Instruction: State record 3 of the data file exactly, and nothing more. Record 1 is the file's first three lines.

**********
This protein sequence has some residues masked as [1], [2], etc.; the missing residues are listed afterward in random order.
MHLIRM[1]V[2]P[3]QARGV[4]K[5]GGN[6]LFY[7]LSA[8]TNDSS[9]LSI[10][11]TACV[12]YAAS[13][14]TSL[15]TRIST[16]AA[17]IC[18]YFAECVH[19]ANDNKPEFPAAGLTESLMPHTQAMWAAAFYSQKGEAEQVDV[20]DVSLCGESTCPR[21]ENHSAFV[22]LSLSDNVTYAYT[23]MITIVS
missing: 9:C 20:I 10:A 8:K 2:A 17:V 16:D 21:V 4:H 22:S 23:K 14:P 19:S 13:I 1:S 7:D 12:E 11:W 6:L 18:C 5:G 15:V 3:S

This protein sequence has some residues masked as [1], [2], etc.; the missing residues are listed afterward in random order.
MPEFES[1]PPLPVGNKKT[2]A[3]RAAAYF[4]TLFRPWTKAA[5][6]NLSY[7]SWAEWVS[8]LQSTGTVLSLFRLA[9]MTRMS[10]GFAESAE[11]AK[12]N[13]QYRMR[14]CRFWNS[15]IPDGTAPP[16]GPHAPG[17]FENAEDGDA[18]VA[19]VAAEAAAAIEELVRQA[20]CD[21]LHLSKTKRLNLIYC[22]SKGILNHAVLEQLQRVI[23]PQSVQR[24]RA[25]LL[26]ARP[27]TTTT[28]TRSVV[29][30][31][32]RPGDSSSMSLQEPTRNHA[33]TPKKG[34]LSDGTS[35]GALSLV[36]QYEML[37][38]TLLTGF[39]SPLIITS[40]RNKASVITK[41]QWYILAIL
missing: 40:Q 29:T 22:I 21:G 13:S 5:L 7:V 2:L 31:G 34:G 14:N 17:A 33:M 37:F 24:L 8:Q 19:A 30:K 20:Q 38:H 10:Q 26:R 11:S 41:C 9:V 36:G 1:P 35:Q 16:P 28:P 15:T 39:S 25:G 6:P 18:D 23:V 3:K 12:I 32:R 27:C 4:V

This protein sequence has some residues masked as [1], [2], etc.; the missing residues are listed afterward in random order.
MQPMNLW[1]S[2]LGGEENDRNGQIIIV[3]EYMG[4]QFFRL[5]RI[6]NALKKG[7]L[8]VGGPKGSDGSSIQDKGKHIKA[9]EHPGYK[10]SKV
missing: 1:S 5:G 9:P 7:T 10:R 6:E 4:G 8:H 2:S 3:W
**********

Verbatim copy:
This protein sequence has some residues masked as [1], [2], etc.; the missing residues are listed afterward in random order.
MQPMNLW[1]S[2]LGGEENDRNGQIIIV[3]EYMG[4]QFFRL[5]RI[6]NALKKG[7]L[8]VGGPKGSDGSSIQDKGKHIKA[9]EHPGYK[10]SKV
missing: 1:S 5:G 9:P 7:T 10:R 6:E 4:G 8:H 2:S 3:W